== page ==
Tunbridge Wells West railway station
|Tunbridge Wells West|
|Place||Royal Tunbridge Wells|
|Area||Tunbridge Wells, Kent|
|Managed by||London, Brighton and South Coast Railway|
|Owned by||Southern Railway
Southern Region of British Railways
Spa Valley Railway
|Platforms||1 (originally 5)|
|1 October 1866||Opened (Tunbridge Wells)|
|22 August 1923||Renamed (Tunbridge Wells West)|
|4 September 1961||Goods facilities withdrawn|
|6 July 1985||Closed to passengers|
|21 December 1996||New station on site opened by Spa Valley Railway|
|Stations on heritage railways in the United Kingdom|
|A B C D E F G H I J K L M N O P Q R S T U V W X Y Z|
|UK Railways portal|
Tunbridge Wells West is a railway station located in Royal Tunbridge Wells, Kent. It is one of two railway stations in Tunbridge Wells constructed by rival companies. The other, Tunbridge Wells Central was opened in 1845 by the South Eastern Railway (SER). Tunbridge Wells West was closed to mainline passenger services in 1985, but part of it still remains as a heritage railway line. Opened in 1996, it stands next to the original engine shed (still in use). The line is called the Spa Valley Railway.
The station was opened in 1866 by the London, Brighton and South Coast Railway (LBSCR), as the eastern terminus of the East Grinstead, Groombridge and Tunbridge Wells Railway (EGGTWR), itself an extension to the Three Bridges to East Grinstead Railway, which had been completed in 1855.
Engineered as part of the by the LBSCR's Chief Engineer Frederick Banister as part of the EGGTWR, the station was built as part of a race between the LBSCR and SER conducted during the 1860s for access to the town; "the LBSC was becoming concerned at threatened incursions by the [SER] on its territory. So a battle was on. Tunbridge Wells was first reached from East Grinstead in 1866 via Groombridge. Two years later, with the South Eastern Railway (SER) looking towards Lewes, the London, Brighton and South Coast Railway countered with a line from Groombridge to Uckfield."
From Tunbridge Wells West there were direct services to the South Coast at Brighton and Eastbourne and to London Victoria. The Victoria services ran via Groombridge and Ashurst. As a sign outside the station proudly proclaimed, "New Route to London: Shortest, Quickest and Most Direct. Frequent Express Trains."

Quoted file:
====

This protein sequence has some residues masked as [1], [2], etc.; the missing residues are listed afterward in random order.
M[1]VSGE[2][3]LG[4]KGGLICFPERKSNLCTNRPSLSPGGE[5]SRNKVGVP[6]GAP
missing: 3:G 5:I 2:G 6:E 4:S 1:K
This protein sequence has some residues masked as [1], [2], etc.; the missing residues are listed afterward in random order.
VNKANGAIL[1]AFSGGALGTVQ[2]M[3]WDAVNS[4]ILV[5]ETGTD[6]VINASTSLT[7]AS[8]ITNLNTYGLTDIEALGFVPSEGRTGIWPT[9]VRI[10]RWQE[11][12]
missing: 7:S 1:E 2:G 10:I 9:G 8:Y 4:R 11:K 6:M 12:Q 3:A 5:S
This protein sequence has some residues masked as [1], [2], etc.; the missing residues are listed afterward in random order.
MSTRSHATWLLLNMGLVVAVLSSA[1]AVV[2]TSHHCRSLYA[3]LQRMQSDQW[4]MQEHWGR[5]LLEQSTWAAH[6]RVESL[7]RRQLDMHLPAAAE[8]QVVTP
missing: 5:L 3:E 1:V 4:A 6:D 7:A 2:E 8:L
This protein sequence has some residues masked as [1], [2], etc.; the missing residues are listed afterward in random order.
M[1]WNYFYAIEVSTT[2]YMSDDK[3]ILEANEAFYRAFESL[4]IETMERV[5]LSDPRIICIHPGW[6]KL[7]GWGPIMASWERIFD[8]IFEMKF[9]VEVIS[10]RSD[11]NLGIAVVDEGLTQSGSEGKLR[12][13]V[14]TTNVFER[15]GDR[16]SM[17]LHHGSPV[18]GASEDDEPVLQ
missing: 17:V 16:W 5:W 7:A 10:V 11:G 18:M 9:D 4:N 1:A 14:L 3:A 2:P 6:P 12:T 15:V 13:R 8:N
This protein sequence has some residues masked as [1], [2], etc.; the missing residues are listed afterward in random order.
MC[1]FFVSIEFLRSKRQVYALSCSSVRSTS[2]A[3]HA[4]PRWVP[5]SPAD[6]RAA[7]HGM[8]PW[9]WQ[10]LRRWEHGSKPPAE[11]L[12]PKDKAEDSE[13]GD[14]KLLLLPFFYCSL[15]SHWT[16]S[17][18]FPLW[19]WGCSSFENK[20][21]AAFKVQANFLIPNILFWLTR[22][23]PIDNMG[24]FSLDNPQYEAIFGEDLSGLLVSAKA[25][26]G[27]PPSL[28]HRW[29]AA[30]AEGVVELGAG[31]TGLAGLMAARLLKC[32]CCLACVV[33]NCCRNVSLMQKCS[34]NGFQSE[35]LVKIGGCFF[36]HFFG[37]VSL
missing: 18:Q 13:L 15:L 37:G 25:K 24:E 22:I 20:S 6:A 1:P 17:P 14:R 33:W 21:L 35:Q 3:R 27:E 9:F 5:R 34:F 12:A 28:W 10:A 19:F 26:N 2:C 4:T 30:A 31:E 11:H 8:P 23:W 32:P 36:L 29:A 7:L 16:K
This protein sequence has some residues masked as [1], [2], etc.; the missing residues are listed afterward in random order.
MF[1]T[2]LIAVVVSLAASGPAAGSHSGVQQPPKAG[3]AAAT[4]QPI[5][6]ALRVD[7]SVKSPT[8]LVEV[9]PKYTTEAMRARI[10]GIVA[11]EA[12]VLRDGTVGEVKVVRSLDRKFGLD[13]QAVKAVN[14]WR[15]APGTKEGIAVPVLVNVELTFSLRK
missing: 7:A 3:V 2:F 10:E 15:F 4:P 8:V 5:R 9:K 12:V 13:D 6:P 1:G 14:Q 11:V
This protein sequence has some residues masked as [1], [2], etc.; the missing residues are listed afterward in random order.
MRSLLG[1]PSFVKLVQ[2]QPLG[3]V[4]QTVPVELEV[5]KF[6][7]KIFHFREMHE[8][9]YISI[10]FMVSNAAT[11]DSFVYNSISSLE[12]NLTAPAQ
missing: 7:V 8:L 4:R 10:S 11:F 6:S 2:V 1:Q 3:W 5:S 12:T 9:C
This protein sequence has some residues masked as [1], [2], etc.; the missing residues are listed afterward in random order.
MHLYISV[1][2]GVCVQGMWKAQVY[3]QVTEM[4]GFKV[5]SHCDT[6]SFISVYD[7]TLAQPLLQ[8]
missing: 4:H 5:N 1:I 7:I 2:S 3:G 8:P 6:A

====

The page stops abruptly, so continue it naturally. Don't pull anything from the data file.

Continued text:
The imposing two-storey main station building was most likely designed by the LBSCR's Chief Engineer, F. Dale Bannister, who was responsible for other stations on the line. Called the "St. Pancras of the Weald" by the Wealden Line Campaign, it was a statement of intent to local inhabitants by the LBSCR which was establishing the limits of its territory. The station is composed of a central block flanked on the western side by a gable-fronted wing, and on the eastern side by a three-storey clocktower with a pyramidal slate roof surrounded by a louvred cupola with a weathervane. The facade of the building is constructed of red brick with ashlar and black brick dressings; on the ground floor level are a series of nine round-arched windows and an arched doorway, with a decorated ashlar impost band connecting the windows. The eaves are serrated with an ashlar cornice. Inside the building was a gas-lit booking hall with four ticket windows and a panelled ceiling supported by arches springing from stone columns.
The station's facilities were much larger than those at Tunbridge Wells Central. The passenger station originally had five platform roads: three serving long platforms (two of which were island platforms) and two other shorter bay platforms. The reason for the station's extensive layout was that it served no fewer than six different routes: three of which bifurcated at or near Groombridge and two at Eridge. The station was self-contained on one site which incorporated a substantial goods yard, motive power depot and carriage sidings. The station yard was controlled by two signalboxes, one at the west end with 45 levers (first known as "Tunbridge Wells West West" then as the "A Box"), and the other at the east end by Montacute Road Bridge (variously named "East Cabin", "No. 2 Box" and "B Box"). The A Box also controlled roads to the locomotive shed and carriage sidings.
Motive Power Depot
The original two-road locomotive shed (code number 75F) was capable of accommodating six engines and situated to the south of the station. It was opened in 1866 and replaced in 1891 by a larger four-road shed located to the north-west of the station. Following bomb damage on 20 November 1940 during the Second World War, the slate roof of the engine shed was replaced with corrugated asbestos. It was closed to steam locos in June 1965 but the tracks were used for storage of engineers rolling stock until the late 1970s when they were removed.
Although initially conceived as a terminus station, an agreement between the SER and the LBSCR saw Tunbridge Wells West linked by a short spur to the Hastings Line thereby connecting it with the Central station. The spur came about as a consequence of the intense rivalry between the two railway companies which in 1864 had led to both simultaneously depositing bills before Parliament for competing routes across the south-east. The LBSCR obtained authorisation to construct the Ouse Valley Railway, whilst the SER proposed a new line to Eastbourne.